Clients like to think a deal is effectively done when heads of terms are signed, and many agents encourage their clients to enter into such a document before the legal teams are instructed. Indeed, if the new RICS Lease Code for Commercial Property comes into force, RICS accredited surveyors will insist on heads of terms when a property is being let with vacant possession, as otherwise they will fail mandatory practice standards.
Used effectively, heads of terms can flush out potential areas of disagreement early on, broker a compromise and avoid a deal cratering over the issue later, with consequent, expensive wasted costs. Good heads of terms can also speed the deal up, because the solicitors draft the real contractual documents (agreement for lease, lease, sale contract, overage etc) based on the heads of terms, rather than turning out a standard template and waiting for the other side to amend it.
However, clients need to be realistic. No heads of terms are ever comprehensive. If they were, they would take as long to negotiate as the contractual documents. More importantly, as heads of terms are not contractually binding, either party can resile from some or all of the agreed principles at any point. Investing extra time, effort and cost in making heads of terms even more comprehensive is not necessarily worthwhile. It may also backfire, because the more detailed the heads of terms appear, the greater the expectation that nothing new will be introduced into the deal. If the solicitors discover that there are missing elements, or that the agreed principles don’t work properly or ignore a relevant factor (eg adverse tax consequences, restrictions in the title deeds), they may encounter resistance to additional drafting to deal with those.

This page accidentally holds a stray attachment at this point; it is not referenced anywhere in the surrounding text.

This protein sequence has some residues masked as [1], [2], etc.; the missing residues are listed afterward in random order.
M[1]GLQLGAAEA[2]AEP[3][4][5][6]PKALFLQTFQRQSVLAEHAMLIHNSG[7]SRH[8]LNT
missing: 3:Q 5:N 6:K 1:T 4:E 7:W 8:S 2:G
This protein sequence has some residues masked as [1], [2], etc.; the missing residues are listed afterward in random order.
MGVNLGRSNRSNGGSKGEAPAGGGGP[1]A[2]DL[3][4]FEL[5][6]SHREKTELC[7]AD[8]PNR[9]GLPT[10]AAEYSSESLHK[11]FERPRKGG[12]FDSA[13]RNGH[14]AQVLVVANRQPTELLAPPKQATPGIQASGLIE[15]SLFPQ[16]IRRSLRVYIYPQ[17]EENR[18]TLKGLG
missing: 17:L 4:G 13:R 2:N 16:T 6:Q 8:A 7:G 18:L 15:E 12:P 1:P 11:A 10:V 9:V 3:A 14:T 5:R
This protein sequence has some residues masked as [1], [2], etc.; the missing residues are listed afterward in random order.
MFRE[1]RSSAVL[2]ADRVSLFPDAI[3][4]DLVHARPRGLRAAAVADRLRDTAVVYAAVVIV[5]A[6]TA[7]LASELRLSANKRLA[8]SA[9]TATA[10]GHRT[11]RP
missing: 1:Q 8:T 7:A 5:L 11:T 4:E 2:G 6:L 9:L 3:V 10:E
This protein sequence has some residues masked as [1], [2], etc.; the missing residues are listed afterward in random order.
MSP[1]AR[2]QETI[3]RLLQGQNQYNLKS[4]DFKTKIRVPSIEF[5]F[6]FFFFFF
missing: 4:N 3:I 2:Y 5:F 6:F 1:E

Here are our suggestions for a pragmatic approach to heads of terms: